Management of Pruritus in Patients with Cholestatic Liver Disease

Cynthia Levy, MD

Cynthia Levy, MD

Associate Professor of Medicine
Center for Liver Diseases
University of Miami
Miami, Florida

G&H How frequently does pruritus occur in patients with cholestatic liver disease? Is this symptom more commonly associated with certain types of cholestatic liver disease?

CL Some studies have reported pruritus in up to 70% of patients with cholestatic liver disease, although more recent studies have reported lower rates (20–30%). Pruritus is most common in patients with primary biliary cirrhosis, primary sclerosing cholangitis, and intrahepatic cholestasis of pregnancy, but pruritus is also fairly common in patients with chronic viral hepatitis, especially hepatitis C virus infection.

G&H How often is severe pruritus associated with cholestatic liver disease? What causes this symptom?

CL Data on the prevalence of severe pruritus are lacking, but I estimate that 5–10% of patients will have pruritus that is severe and refractory to available medical therapy. Similarly, more data are needed regarding the pathogenesis of pruritus. Currently, there are 2 main lines of thought: One hypothesis suggests that accumulation of bile salts in the plasma and tissues of patients with cholestatic disease leads to pruritus; the other theory suggests that endogenous opioids play a key role in the development of pruritus. However, investigators have not been able to demonstrate a strong, direct correlation between clinical reports of itching and the presence of either of these pruritogenic substances. In addition, patients do not always respond to therapy targeting either of these conditions.

Recently, however, a striking correlation was found between itching and the presence of lysophosphatidic acid (LPA), a potent neuronal activator. Furthermore, patients with pruritus have been shown to have increased levels of autotaxin, the enzyme responsible for the formation of LPA. These findings suggest that LPA and autotaxin play a role in the generation of pruritus. Hopefully, this finding will lead to the development of more effective therapies for pruritus, but more research is needed.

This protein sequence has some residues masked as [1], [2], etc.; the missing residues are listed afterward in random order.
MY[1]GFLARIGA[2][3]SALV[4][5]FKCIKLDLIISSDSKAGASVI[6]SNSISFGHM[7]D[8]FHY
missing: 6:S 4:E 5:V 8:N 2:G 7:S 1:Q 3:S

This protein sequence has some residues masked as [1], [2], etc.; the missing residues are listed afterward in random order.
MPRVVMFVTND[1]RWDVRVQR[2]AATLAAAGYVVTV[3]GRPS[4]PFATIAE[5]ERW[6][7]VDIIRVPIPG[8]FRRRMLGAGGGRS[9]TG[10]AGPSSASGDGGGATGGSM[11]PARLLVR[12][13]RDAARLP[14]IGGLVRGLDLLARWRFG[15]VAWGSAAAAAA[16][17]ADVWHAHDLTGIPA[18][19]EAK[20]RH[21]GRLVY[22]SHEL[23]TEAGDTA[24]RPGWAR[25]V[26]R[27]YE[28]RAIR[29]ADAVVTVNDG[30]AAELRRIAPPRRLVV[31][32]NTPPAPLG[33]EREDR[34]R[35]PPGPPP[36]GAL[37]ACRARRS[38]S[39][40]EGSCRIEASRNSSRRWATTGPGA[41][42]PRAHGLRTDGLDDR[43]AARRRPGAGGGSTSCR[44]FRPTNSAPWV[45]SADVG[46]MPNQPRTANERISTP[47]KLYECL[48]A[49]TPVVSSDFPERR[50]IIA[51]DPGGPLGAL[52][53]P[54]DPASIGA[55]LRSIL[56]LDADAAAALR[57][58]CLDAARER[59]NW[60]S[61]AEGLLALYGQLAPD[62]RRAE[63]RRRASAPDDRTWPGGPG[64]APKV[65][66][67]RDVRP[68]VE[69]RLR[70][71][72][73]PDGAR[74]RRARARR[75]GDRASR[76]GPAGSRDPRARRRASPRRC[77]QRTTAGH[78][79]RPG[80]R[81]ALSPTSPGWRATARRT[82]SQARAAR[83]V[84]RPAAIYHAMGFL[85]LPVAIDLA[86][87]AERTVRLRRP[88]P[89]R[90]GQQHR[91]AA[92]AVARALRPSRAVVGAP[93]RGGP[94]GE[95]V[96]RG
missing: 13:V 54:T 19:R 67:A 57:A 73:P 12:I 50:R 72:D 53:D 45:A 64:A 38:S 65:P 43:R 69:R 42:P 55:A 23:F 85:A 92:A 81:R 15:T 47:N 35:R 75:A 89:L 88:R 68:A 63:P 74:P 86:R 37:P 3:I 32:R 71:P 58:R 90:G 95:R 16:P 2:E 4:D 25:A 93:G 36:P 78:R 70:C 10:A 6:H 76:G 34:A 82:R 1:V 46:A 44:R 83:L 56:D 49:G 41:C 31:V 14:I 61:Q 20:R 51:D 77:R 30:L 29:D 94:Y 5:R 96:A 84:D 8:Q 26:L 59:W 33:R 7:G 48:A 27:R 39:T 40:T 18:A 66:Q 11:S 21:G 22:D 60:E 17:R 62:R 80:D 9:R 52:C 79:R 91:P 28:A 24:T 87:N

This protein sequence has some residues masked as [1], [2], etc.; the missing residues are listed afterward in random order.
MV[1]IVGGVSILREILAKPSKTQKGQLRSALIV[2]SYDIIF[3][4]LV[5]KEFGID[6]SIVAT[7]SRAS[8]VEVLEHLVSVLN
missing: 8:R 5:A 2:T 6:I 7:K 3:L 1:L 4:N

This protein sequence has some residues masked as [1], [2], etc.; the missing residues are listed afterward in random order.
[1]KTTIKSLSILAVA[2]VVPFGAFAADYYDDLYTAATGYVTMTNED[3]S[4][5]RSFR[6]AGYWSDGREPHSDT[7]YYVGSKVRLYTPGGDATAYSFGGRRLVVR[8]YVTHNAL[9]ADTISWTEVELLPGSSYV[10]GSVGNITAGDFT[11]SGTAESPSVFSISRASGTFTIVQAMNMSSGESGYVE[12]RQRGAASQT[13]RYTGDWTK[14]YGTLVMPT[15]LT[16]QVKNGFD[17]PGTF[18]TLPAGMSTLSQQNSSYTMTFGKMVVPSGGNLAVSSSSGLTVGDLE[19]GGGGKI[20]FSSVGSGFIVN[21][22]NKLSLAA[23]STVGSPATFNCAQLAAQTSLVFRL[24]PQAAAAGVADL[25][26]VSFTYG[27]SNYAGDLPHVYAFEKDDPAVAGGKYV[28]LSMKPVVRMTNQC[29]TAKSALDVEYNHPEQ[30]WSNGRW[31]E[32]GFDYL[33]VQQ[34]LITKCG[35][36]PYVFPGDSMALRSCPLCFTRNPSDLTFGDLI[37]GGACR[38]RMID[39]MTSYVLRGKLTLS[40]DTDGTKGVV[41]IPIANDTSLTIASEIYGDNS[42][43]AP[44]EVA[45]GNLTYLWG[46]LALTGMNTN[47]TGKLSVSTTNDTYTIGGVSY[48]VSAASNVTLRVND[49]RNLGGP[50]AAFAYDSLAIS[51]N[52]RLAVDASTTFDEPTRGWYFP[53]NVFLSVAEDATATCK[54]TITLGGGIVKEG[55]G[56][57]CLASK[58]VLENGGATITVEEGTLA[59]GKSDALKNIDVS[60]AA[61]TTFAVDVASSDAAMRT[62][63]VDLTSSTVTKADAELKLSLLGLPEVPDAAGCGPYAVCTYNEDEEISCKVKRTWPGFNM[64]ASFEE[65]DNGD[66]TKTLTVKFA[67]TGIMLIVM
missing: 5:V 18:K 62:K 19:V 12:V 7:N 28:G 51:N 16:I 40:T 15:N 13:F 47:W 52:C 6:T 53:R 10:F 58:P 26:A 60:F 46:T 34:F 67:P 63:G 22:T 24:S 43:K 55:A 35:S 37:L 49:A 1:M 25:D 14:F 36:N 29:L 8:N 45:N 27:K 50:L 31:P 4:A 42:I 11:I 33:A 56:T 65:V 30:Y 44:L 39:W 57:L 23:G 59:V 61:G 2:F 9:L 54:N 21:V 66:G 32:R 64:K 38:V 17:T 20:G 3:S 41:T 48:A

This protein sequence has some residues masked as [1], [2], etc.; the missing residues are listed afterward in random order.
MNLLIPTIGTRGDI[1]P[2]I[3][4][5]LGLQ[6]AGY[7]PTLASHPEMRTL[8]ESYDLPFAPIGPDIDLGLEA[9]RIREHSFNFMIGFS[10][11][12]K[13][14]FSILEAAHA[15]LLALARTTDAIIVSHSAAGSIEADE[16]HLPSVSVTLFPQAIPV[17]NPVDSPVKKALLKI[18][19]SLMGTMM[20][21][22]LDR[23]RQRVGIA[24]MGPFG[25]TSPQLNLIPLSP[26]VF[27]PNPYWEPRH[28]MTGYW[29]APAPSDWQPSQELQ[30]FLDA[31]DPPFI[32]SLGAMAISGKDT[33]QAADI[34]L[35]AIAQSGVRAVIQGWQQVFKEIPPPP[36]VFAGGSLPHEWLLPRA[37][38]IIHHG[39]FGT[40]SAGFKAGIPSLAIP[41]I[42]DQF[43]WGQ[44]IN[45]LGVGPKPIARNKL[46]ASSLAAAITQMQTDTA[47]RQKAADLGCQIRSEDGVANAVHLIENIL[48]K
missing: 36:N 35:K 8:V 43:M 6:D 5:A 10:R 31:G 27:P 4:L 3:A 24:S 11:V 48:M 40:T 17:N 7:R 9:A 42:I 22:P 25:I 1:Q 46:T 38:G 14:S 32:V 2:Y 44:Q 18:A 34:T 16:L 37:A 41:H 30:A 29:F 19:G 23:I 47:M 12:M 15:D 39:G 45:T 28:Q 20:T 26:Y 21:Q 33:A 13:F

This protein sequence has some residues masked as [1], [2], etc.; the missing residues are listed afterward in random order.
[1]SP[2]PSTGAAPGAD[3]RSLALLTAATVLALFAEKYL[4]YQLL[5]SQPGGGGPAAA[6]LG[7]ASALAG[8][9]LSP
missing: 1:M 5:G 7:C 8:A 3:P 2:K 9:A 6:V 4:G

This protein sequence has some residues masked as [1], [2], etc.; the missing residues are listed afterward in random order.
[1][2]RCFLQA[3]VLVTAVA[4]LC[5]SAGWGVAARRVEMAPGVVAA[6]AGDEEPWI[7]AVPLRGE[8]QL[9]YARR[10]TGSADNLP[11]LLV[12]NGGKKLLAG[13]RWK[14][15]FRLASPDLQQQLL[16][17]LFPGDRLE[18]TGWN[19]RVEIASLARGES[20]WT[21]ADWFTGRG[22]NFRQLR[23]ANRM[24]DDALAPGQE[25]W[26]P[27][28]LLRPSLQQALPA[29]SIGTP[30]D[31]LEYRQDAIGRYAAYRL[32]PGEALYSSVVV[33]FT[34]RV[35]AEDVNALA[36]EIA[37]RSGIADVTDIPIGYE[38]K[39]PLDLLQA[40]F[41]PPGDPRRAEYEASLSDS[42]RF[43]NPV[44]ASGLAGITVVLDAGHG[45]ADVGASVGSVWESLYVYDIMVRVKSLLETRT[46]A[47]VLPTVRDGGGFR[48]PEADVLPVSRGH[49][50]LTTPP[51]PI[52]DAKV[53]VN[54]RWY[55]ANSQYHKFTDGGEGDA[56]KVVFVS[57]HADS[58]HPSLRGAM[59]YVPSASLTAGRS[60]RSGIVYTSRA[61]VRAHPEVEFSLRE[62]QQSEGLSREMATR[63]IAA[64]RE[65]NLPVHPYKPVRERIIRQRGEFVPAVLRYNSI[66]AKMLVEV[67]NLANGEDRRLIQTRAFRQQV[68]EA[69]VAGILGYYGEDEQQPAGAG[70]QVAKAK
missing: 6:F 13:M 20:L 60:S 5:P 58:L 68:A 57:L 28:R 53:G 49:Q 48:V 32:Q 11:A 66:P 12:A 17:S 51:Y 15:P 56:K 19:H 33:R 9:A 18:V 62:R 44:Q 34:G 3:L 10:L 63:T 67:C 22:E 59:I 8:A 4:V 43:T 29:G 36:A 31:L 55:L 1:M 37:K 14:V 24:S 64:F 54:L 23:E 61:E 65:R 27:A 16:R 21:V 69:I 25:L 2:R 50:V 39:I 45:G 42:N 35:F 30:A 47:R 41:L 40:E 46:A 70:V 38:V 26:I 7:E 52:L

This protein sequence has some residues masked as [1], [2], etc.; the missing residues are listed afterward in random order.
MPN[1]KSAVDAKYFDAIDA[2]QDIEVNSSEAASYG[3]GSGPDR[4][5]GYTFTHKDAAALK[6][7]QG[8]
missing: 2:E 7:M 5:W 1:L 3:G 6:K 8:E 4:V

G&H Why is appropriate management of pruritus an important aspect of treatment for cholestatic liver disease?

CL Appropriate management of pruritus is very important. Pruritus can be very distressing for patients and can lead to a marked decrease in quality of life due to impaired sleep and depression; in some cases, pruritus may even result in suicidal ideation. On rare occasions, pruritus can be so debilitating that this symptom alone can justify a patient’s listing for liver transplantation.

G&H Do standard therapies for cholestatic liver disease help to relieve pruritus?

CL In most cases, treatment of the underlying condition does not relieve pruritus. While all patients with primary biliary cirrhosis are given ursodeoxycholic acid (UDCA) to halt progression of their disease, UDCA does not provide relief from pruritus in these patients. However, UDCA does provide relief of pruritus in patients with intrahepatic cholestasis of pregnancy. In general, therapy for cholestatic liver disease needs to be supplemented with pruritus-specific therapies in patients who experience this symptom.

G&H What medications can be used to manage pruritus in patients with cholestatic liver disease?

CL Practice guidelines on the management of pruritus are available from the American Association for the Study of Liver Diseases and the European Association for the Study of the Liver. Despite the lack of well-conducted, randomized, controlled studies, cholestyramine is still recommended as a first-line therapy for management of pruritus. Second-, third-, and fourth-line therapies include rifampicin, opiate antagonists (such as naloxone and naltrexone), and the serotonin reuptake inhibitor sertraline, respectively. For patients with intrahepatic cholestasis of pregnancy, treatment with UDCA improves both pruritus and liver function.

Unfortunately, there have been few rigorous studies to confirm the efficacy of these treatments, and available studies have included only a small number of patients. Nonetheless, some of these studies have shown benefit for various therapies. A controlled study of sertraline showed a 33% improvement in pruritus scores, and a small, placebo-controlled trial of naltrexone showed that total pruritus scores were decreased by 50% among treated patients, compared to a maximum decrease of 20% in the placebo group. My clinical experience has been that response rates below 50% are common for most of the drugs used to treat pruritus.

G&H What side effects are associated with these medications?